Frequently-Asked Questions

Technical Questions

Will the program run from my server at school?

Yes. Work with your technology specialist to place the program FOLDER on your school server.

Why doesn't my audio work consistently?

The problem is likely with your hardware or operating system settings. Ask your technology specialist for assistance.

If I don't like the way the print-outs look, can I change them?

No. The tools are designed to print full page on your default printer.

Can I put the programs on a CD or a memory stick and distribute them within the school?

No. We can't guarantee all the files will get copied to other devices when you do it. There are two easy ways to get the programs placed onto multiple computers. One way is to download the program from our web site directly onto each computer. The second way is to purchase a memory wristband from us that contains the programs and use the memory wristband to copy the program onto multiple computers. Information for ordering the wristband is available on this web site.

Where can I find information on the StrategyTools program for older students?

Go to http://strategytools.org for resources and to download the program.


Records Storage Questions

Where should student records be saved?

Records can be saved in many places. At school, one place is save their records on the school server. Records can also be saved on the individual computers in classrooms where students make tools. For the most flexibility, provide memory sticks and have students save their records on the memory sticks. This way, students can make and use tools outside of school and gain the most benefit from tool use.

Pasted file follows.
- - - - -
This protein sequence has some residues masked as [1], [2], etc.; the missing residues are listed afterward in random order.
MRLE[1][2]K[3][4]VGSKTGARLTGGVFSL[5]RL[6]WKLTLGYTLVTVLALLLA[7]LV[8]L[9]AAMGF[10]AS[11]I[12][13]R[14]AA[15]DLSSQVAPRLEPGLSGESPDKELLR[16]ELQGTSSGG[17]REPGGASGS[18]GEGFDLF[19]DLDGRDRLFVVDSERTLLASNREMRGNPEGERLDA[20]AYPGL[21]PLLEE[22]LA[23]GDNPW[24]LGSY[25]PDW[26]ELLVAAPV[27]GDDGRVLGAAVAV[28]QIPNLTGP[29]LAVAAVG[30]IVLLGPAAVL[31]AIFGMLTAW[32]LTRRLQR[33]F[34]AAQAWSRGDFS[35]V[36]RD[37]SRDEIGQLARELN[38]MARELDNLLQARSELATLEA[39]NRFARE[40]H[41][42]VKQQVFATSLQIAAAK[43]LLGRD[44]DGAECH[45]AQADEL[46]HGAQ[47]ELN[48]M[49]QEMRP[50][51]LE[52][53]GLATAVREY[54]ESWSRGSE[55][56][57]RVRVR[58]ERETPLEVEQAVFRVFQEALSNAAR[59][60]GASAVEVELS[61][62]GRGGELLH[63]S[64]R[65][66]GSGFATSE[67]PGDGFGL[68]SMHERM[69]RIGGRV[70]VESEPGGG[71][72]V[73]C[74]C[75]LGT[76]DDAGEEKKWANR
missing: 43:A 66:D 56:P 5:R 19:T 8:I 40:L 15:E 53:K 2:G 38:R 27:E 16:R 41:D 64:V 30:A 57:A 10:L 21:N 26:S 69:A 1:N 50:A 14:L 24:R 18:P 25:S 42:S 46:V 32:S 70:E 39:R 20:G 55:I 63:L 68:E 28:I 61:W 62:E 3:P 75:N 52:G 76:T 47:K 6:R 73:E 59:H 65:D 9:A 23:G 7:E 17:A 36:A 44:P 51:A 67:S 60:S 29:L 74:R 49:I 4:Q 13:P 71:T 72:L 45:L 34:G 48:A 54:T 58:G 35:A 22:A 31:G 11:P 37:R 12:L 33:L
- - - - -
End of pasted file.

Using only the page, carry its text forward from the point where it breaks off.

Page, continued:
When my student uses the program, the records can't be found. What is wrong?

There are three things to check.

  1. Make sure the student has entered his/her name exactly the same way each time the program is used. If not, there will be multiple record folders, one for each name.
  2. Determine the location for the KidRecords folder and make sure the program can access that location. This could be the computer, the school's server, or a memory stick.
  3. Make sure the student is using the same computer where the work was previously saved if the student elected to save on the computer.

I want to look at my students' records. How can I do this?

All records are saved in a folder called "KidRecords." You need to locate this folder on your computer or server. In this folder you will see a folder containing records for each student using the programs that saved their records in that location.

Are the records confidential? Can students get into each other's files?

No, the records are not confidential. Yes, it would be easy for one student to enter another student's name and get into his/her files. You need to be prudent in storage of records. If the records are saved on the school's server, that location might be protected by passwords. See your school's technology specialists for that information. If the records are saved on the computer where used, it is best to save records where they are not visible on the desktop. If the records are saved on a memory stick, access to the records is more limited because the memory stick travels with the student. If a particularly tool is being used to solve a personal problem, such as drug use, then the student should be advised not to enter confidential information into the tool.